University of Massachusetts students gathered rowdily in front of the concourse entrance of Berkshire Dining Commons in Southwest late last night, just minutes after the conclusion of Super Bowl XLVI which saw the New England Patriots fall, 21-17, to the New York Giants.
At approximately 9:55 p.m., dozens of students streamed out of Southwest dormitories in front of the Berkshire courtyard, and within minutes, the area was nearly two-thirds filled with students also standing on stairs and ramps close to John Quincy Adams Tower and Washington Tower.
Although there were no reports of damage to property or reports of serious injuries, 14 arrests were made by police officers for charges of failing to disperse and/or disorderly conduct, according to University Spokesman Ed Blaguszewski.
Blaguszewski added that 13 of the 14 arrests made were University students.
According to Blaguszewski, reports from police forces estimated 1,500 students clustered together, many celebrating, chanting or yelling about the game’s result.
“This is pretty typical UMass behavior. It happened last year and every other year with sporting events,” said Rob Orlando, a sophomore student in the Isenberg School of Management. “It’s not a surprise.”
University, local and state police officers came equipped in riot gear and issued its first dispersal order over its P.A. system at 10:08 p.m. after the crowd emerged.
When the crowd did not entirely respond to the dispersal order, police moved in at 10:14 p.m. and shot smoke bombs and pepper balls. No tear gas was used, according to Blaguszewski. Several officers ushered the crowd along while riding horseback on Clydesdales.
“There are a lot of [drunken] kids who are obviously getting out of hand,” said sophomore William McCarthy. “If [the police] weren’t here in such force, [students] would probably be getting out of hand and breaking some stuff. Obviously they are here with the horses, and they are just looking to get kids out of here and get them into the dorms.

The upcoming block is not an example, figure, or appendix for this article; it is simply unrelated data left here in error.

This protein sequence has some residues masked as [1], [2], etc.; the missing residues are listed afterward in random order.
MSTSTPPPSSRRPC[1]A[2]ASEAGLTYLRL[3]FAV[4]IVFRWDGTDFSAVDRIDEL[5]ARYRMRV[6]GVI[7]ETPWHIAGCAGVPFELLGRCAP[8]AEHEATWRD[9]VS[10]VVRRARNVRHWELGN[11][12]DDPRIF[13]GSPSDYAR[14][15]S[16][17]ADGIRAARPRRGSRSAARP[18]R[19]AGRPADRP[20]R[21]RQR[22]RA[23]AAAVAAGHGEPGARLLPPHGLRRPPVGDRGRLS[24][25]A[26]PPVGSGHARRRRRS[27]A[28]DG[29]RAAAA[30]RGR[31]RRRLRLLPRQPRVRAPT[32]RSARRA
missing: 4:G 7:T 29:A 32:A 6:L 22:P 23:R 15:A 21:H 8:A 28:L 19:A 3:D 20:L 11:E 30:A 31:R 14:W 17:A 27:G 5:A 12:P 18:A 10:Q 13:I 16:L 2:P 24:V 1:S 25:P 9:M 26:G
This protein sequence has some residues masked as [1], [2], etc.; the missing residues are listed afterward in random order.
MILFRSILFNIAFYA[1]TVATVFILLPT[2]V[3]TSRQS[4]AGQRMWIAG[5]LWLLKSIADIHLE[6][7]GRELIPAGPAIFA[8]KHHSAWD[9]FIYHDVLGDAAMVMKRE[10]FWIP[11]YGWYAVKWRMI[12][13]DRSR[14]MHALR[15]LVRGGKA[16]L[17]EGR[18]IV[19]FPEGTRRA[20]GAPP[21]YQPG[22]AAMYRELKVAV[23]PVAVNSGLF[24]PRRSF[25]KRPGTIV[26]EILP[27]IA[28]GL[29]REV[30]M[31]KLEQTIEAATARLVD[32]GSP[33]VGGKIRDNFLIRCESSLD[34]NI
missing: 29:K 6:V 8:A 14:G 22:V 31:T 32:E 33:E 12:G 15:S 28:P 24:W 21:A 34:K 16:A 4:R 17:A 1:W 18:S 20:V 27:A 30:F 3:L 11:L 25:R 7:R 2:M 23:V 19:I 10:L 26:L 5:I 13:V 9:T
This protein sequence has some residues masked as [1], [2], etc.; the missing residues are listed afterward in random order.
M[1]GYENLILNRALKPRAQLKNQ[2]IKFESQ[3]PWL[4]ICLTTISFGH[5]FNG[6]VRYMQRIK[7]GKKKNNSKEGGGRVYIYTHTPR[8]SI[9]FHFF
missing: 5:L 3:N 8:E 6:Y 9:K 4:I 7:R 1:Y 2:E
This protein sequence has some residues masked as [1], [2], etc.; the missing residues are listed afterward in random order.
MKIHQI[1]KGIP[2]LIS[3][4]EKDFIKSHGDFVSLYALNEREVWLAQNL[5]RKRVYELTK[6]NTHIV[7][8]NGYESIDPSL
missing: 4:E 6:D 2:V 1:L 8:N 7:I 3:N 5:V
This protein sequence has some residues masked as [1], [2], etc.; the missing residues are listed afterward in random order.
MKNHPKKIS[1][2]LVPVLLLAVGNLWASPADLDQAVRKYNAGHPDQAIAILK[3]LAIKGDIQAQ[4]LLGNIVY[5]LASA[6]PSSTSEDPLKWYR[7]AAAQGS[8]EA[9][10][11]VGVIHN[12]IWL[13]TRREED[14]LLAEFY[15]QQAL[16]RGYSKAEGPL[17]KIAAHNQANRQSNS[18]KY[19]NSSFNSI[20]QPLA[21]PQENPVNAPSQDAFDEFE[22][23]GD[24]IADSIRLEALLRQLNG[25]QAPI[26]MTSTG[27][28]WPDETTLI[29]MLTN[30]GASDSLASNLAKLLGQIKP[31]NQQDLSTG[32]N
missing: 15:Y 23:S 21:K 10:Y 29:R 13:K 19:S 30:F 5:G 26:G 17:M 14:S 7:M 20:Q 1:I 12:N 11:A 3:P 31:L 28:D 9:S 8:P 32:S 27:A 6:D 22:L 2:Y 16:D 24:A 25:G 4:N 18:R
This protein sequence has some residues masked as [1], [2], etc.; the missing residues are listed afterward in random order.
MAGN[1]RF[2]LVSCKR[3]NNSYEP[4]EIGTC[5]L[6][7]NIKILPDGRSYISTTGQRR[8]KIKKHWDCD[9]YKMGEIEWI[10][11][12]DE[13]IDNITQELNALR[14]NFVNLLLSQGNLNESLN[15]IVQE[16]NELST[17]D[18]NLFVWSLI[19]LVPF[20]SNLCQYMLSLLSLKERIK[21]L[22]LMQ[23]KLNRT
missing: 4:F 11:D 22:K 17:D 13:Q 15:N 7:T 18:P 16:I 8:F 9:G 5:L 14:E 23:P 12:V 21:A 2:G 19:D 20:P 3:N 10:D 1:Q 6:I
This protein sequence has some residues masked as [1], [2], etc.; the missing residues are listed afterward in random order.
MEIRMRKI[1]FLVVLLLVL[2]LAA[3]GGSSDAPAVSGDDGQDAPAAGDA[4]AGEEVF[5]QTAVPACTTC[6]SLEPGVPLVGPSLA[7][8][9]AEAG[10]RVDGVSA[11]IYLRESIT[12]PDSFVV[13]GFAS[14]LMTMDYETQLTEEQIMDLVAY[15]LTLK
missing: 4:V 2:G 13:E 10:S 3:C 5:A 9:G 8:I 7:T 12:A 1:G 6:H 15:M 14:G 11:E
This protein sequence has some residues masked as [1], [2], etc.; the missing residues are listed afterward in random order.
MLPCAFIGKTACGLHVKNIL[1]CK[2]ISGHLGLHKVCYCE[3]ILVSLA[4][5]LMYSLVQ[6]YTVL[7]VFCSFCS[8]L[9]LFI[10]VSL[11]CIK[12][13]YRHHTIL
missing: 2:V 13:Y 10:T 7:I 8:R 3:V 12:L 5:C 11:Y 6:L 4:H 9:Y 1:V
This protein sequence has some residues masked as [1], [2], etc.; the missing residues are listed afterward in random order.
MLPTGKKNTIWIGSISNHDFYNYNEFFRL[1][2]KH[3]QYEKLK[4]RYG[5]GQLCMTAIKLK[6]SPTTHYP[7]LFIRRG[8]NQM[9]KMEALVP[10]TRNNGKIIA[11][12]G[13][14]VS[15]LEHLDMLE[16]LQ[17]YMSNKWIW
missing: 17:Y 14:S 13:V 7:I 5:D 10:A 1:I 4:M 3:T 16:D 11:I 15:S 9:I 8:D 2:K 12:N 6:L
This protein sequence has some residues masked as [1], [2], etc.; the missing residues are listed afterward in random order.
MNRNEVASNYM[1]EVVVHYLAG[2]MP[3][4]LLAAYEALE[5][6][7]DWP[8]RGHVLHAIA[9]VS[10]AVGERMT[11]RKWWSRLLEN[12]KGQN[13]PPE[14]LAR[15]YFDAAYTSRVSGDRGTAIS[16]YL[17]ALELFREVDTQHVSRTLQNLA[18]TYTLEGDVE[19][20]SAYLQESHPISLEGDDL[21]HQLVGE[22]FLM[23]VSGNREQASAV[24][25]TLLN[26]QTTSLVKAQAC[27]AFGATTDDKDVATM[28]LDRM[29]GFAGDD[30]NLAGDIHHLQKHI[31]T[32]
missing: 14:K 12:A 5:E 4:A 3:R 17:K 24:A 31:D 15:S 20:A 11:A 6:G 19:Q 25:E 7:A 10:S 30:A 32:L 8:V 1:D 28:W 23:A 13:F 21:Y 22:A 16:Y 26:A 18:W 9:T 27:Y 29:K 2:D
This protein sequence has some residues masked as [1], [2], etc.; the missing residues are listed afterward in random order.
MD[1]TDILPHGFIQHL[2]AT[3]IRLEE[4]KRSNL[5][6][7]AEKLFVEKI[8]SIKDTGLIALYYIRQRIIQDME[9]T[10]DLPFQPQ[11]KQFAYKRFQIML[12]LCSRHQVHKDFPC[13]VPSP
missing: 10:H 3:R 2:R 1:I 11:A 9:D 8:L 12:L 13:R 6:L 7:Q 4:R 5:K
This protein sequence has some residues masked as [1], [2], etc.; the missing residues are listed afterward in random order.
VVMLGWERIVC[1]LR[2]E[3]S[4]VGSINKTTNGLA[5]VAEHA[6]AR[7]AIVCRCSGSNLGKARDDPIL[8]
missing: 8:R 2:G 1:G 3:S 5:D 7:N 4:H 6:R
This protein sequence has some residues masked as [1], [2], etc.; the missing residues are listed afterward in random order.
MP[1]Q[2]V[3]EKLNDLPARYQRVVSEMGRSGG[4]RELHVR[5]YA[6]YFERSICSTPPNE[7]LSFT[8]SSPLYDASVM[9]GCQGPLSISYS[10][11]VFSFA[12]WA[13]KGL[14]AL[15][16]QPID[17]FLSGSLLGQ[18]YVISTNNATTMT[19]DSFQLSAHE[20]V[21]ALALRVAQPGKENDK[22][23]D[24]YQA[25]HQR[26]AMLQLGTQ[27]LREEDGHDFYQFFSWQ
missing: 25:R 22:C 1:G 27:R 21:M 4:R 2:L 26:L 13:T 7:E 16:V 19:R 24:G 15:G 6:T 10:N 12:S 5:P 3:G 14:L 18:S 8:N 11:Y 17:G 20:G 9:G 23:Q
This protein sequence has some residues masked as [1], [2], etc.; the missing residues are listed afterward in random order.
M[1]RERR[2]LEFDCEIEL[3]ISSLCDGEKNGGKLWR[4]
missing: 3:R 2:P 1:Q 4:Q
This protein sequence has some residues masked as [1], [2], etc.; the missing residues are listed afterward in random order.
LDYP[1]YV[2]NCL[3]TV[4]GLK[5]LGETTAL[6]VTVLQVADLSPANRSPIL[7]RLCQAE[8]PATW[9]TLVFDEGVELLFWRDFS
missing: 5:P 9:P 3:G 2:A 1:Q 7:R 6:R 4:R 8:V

“I think the horses are a good call,” he continued. “A person is not really going to be scared of an officer, but [they] are going to be scared of a gigantic Clydesdale coming down and trampling them.”
Dozens of students pulled out cell phones and cameras to record the crowd’s activity. Several students hopped onto others’ on piggyback to gain a better view as the crowd drew more participants.
“I love rioting,” said sophomore communication major Sarah Ellis, before the police’s first dispersal order. “This is my second riot; I was here for the Osama [bin Laden] riot. This is nothing compared to that one.”
“It’s pretty crazy. It’s not as bad as the one last year,” said sophomore Ryan Rendano. “I was rooting for the Patriots. I think it’s wild. I’m not the type to shoot of fireworks or anything, but it’s entertaining.”
As in past gatherings of a similar nature, members of the crowd tossed toilet paper into the air and laced the courtyard’s small trees with it. Others tossed open cans of beer, and a few students lit off small fireworks to the left of Berkshire’s entrance.
“You know, I have no idea why [people use toilet paper in riots],” said Evan Baltzell, an undeclared student. “I think it’s funny. I believe people use it because it’s light and sticks to things. It’s like students are trying to decorate the campus, not vandalize it.”
A male student in a green sweatshirt hoisted himself onto the rooftop of the Berkshire Dining Commons as the crowd of students below cheered him on. A member of the crowd failed in an attempt to pelt him with a nearly full beer can. The male student led a chant of “[expletive deleted] the Giants!” from his rooftop perch. As soon as he landed on the ground, officers placed him in handcuffs.
“I’m very overwhelmed,” said freshman English major Kim Cabrera, as she leaned onto the banister of the ramp attached to the entrance near John Adams Tower. “I’ve never experienced anything like this before. It’s pretty exciting though.”
Police officers were not alone in their anticipation of last night’s post-Super Bowl gathering as security and vigilance in residential halls were also tightened.
“Every cluster had four people on-duty tonight, and RAs were doing rounds every hour,” said Cassie Brown, a Moore dormitory resident assistant and junior kinesiology major.
Brown also said that by the end of the game, RAs within each cluster were instructed to post up in the dormitory lobbies and remind students to disperse when the police told them.
Alyssa Creamer can be reached at email@example.com. Dan Glaun, Katie Landeck and Steffi Porter contributed to this report.